Choosing the right flooring can feel like a headache. The wrong materials could lead to unexpected problems. Before making a decision, consider which materials work best in your climate.
Porcelain, Ceramic, and Stone Tile
Tile is suitable in almost any climate, but homes in colder regions might want to install heating underneath. That cool touch is a great in hot climates, including desert, humid, or tropical areas. Most tiles are water resistant and stand up to years of abuse, so you can mop to your heart’s content. While tile can last for many years, movement of the substrate can damage it in areas prone to earthquakes.
Linoleum & Vinyl
People often use the words vinyl and linoleum interchangeably, but they’re different materials. Vinyl is synthetic, but linoleum is a natural product made from ground cork and linseed oil. There are various, high-quality vinyl flooring options to realistically reproduce wood and stone patterns. The color is solid throughout, so it doesn’t show damage as easily. While they’re suitable in any climate, they can feel a bit cold underfoot. Both vinyl and linoleum are available in tiles and sheets. They also clean easily with a damp mop.
Carpet is soft and cushy and adds insulation and comfort in colder climates. Available in rolls and tiles, fuzzy and short fibers, there’s something for practically any living environment where water isn’t present. Basements and other rooms with persistent damp conditions can lead to problems with mold and mildew because the fibers and padding retain moisture. Everyday cleaning requires vacuuming, but stains are harder to deal with. Steam cleaning and spot treatments are necessary.
Newer high quality laminates have come a long way. Realistic wood texture embossed into their coating makes them practically indistinguishable from real hardwood. However, the edges of laminates swell in excessively damp conditions. Once the damage is done, the panel needs to be replaced. Only mop with a barely-damp mop.
Damp or dry conditions can be an issue for hardwood in some situations. Excessively dry conditions can dry out the wood, but high-quality sealers help to resist cracks. Dampness causes wood to swell and buckle the floor. Use a dehumidifier to regulate the humidity and help the floor stay put. Hardwoods feel cool under your feet, good in warm climates. They can be good in colder areas too. Ask a reputable flooring contractor to recommend varieties that work with radiant heat.
Engineered hardwood resists swelling and shrinking and is a good option for all climates.
New flooring is a great home improvement project that makes the whole house feel better. And if you’re thinking of DIY flooring installation, you’ll save about half what it would cost to hire a professional.
Know your subfloor. In most cases it’s either wood or concrete — each has dos and don’ts when it comes to choosing the right flooring. If installation guidelines aren’t included, look for them on the manufacturer’s website. Also search YouTube on the subject to get familiar with the process. Buy the proper tools or rent them from your local rent-it shop. Ask the staff how they should be properly operated.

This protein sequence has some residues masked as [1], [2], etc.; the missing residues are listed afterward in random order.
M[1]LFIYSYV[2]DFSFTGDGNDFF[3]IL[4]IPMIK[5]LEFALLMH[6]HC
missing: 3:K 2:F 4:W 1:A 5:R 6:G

Some flooring installations are designed for a DIY. Here’s a quick rundown on skill levels needed for various flooring installation projects.
For the easiest install, DIYers should go with the floating floor. Engineered wood flooring is available as a glue-down, nail-down, and floating floor system with snap-together edges.
A laminate floor with a floating system is very DIY-friendly. You’ll need some skill and patience to meander doorways.
A rented flooring nail gun makes nailing down hardwood flooring easier once you get the hang of it. Your biggest challenge is dealing with warped boards to keep rows straight.
Ceramic tile flooring installation requires moderate to high levels of skill. Laying out the design and understanding how to start off a ceramic tile floor installation are keys to success, especially when it comes to notching tile around obstacles.
Tile is a great option for people with pets. Tile is a durable, easy to clean, liquid-proof surface with tons of different design options. But, for animals with bladder-control issues it might be a challenge to keep the grout clean. If you’re dreaming of wood floors, but don’t want to risk it, consider faux-wood tiles.
Luxury vinyl is another great option for pet owners. It’s durable, quiet, long lasting, and resistant to moisture, dents, and scratches. It’s affordable and most vinyl floor tiles and mimic stone or wood patterns beautifully.
Laminate is an extremely strong artificial wood product. It has a sealant layer that resists scratches and scuffs. Laminate is less expensive than concrete, wood, or most tile. The only possible issue with this laminate flooring is that the layer that protects it is very slippery.
If you must have carpet, consider something specifically designed to resist pet stains and odors. A nonwhite neutral color won’t show dirt as quickly. Vacuum often to keep fur from building up.
Pets don’t have to ruin your dreams of having hardwood floors. Make sure dog nails are kept trimmed and messes are wiped up immediately. Go for the hardest wood you can find, such as teak, mesquite, or hard maple. Consider engineered hardwood with the most scratch-resistant finish available. A matte or low-gloss look will hide scratches better. Finish your floor with a scratch-resistant finish. Also consider distressed or reclaimed wood.